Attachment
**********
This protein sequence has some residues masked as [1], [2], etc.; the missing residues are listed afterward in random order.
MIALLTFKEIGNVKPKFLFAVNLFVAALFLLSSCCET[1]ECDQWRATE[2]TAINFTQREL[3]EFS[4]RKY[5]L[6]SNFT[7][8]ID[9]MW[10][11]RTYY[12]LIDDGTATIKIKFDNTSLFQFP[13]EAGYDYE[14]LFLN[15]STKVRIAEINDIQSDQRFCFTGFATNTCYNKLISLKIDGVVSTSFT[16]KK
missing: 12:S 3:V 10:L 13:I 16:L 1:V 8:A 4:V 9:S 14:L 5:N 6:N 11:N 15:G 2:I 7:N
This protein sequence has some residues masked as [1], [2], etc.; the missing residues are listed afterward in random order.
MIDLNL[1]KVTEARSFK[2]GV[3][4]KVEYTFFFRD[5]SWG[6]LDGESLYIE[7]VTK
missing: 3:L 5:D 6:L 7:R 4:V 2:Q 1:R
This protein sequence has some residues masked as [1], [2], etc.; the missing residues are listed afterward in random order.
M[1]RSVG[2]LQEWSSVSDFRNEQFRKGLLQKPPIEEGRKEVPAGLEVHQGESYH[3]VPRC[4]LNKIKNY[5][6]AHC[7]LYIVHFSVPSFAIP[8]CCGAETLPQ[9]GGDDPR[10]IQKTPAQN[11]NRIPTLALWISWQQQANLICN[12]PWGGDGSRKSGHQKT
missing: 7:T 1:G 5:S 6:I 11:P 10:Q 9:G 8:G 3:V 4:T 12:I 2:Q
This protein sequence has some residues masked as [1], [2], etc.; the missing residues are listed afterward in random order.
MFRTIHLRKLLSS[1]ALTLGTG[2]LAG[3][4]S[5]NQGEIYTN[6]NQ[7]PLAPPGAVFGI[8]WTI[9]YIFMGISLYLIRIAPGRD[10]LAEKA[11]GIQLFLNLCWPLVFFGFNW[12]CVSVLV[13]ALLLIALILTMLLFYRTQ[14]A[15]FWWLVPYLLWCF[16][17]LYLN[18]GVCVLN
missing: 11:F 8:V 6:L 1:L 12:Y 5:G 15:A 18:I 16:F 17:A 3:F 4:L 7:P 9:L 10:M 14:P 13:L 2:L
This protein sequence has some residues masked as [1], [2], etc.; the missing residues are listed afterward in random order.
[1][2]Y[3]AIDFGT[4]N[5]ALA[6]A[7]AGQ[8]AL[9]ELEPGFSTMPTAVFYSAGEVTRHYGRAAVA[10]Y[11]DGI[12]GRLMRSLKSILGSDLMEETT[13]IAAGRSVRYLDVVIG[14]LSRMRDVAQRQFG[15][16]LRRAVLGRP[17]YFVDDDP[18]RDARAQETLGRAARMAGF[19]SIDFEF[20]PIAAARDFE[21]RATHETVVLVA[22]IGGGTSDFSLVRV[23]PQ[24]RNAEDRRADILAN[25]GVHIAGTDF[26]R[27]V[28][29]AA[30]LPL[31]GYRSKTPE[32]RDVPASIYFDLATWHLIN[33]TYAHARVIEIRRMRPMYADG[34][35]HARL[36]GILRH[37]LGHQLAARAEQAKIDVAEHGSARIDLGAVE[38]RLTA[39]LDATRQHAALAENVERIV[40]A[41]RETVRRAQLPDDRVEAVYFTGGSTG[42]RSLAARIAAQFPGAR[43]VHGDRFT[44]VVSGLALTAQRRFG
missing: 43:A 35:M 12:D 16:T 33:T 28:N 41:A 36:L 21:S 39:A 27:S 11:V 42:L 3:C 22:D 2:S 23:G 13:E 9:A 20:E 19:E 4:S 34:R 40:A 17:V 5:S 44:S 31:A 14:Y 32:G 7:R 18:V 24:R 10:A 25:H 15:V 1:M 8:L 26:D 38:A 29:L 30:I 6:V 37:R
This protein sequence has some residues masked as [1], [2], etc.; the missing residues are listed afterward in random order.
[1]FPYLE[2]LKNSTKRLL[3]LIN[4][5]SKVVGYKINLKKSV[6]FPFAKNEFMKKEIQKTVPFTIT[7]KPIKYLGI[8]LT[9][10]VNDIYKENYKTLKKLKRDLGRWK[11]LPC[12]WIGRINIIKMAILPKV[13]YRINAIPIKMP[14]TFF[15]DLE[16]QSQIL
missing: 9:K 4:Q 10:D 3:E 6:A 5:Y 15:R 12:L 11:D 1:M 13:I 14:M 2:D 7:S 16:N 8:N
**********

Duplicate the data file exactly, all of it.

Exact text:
This protein sequence has some residues masked as [1], [2], etc.; the missing residues are listed afterward in random order.
MIALLTFKEIGNVKPKFLFAVNLFVAALFLLSSCCET[1]ECDQWRATE[2]TAINFTQREL[3]EFS[4]RKY[5]L[6]SNFT[7][8]ID[9]MW[10][11]RTYY[12]LIDDGTATIKIKFDNTSLFQFP[13]EAGYDYE[14]LFLN[15]STKVRIAEINDIQSDQRFCFTGFATNTCYNKLISLKIDGVVSTSFT[16]KK
missing: 12:S 3:V 10:L 13:I 16:L 1:V 8:A 4:V 9:S 14:L 5:N 6:N 11:N 15:G 2:I 7:N
This protein sequence has some residues masked as [1], [2], etc.; the missing residues are listed afterward in random order.
MIDLNL[1]KVTEARSFK[2]GV[3][4]KVEYTFFFRD[5]SWG[6]LDGESLYIE[7]VTK
missing: 3:L 5:D 6:L 7:R 4:V 2:Q 1:R
This protein sequence has some residues masked as [1], [2], etc.; the missing residues are listed afterward in random order.
M[1]RSVG[2]LQEWSSVSDFRNEQFRKGLLQKPPIEEGRKEVPAGLEVHQGESYH[3]VPRC[4]LNKIKNY[5][6]AHC[7]LYIVHFSVPSFAIP[8]CCGAETLPQ[9]GGDDPR[10]IQKTPAQN[11]NRIPTLALWISWQQQANLICN[12]PWGGDGSRKSGHQKT
missing: 7:T 1:G 5:S 6:I 11:P 10:Q 9:G 8:G 3:V 4:T 12:I 2:Q
This protein sequence has some residues masked as [1], [2], etc.; the missing residues are listed afterward in random order.
MFRTIHLRKLLSS[1]ALTLGTG[2]LAG[3][4]S[5]NQGEIYTN[6]NQ[7]PLAPPGAVFGI[8]WTI[9]YIFMGISLYLIRIAPGRD[10]LAEKA[11]GIQLFLNLCWPLVFFGFNW[12]CVSVLV[13]ALLLIALILTMLLFYRTQ[14]A[15]FWWLVPYLLWCF[16][17]LYLN[18]GVCVLN
missing: 11:F 8:V 6:L 1:L 12:Y 5:G 15:A 18:I 16:F 17:A 3:F 4:L 7:P 9:L 10:M 14:P 13:L 2:L
This protein sequence has some residues masked as [1], [2], etc.; the missing residues are listed afterward in random order.
[1][2]Y[3]AIDFGT[4]N[5]ALA[6]A[7]AGQ[8]AL[9]ELEPGFSTMPTAVFYSAGEVTRHYGRAAVA[10]Y[11]DGI[12]GRLMRSLKSILGSDLMEETT[13]IAAGRSVRYLDVVIG[14]LSRMRDVAQRQFG[15][16]LRRAVLGRP[17]YFVDDDP[18]RDARAQETLGRAARMAGF[19]SIDFEF[20]PIAAARDFE[21]RATHETVVLVA[22]IGGGTSDFSLVRV[23]PQ[24]RNAEDRRADILAN[25]GVHIAGTDF[26]R[27]V[28][29]AA[30]LPL[31]GYRSKTPE[32]RDVPASIYFDLATWHLIN[33]TYAHARVIEIRRMRPMYADG[34][35]HARL[36]GILRH[37]LGHQLAARAEQAKIDVAEHGSARIDLGAVE[38]RLTA[39]LDATRQHAALAENVERIV[40]A[41]RETVRRAQLPDDRVEAVYFTGGSTG[42]RSLAARIAAQFPGAR[43]VHGDRFT[44]VVSGLALTAQRRFG
missing: 43:A 35:M 12:D 16:T 33:T 28:N 41:A 36:L 21:S 39:A 27:S 11:V 42:L 3:C 22:D 2:S 23:G 13:E 9:A 20:E 19:E 4:S 34:R 40:A 17:V 5:S 44:S 31:A 14:Y 32:G 7:R 18:V 24:R 10:A 25:H 15:V 1:M 8:L 26:D 38:A 29:L 30:I 6:V 37:R
This protein sequence has some residues masked as [1], [2], etc.; the missing residues are listed afterward in random order.
[1]FPYLE[2]LKNSTKRLL[3]LIN[4][5]SKVVGYKINLKKSV[6]FPFAKNEFMKKEIQKTVPFTIT[7]KPIKYLGI[8]LT[9][10]VNDIYKENYKTLKKLKRDLGRWK[11]LPC[12]WIGRINIIKMAILPKV[13]YRINAIPIKMP[14]TFF[15]DLE[16]QSQIL
missing: 9:K 4:Q 10:D 3:E 6:A 5:Y 15:R 12:L 11:D 1:M 13:I 14:M 2:D 7:S 16:N 8:N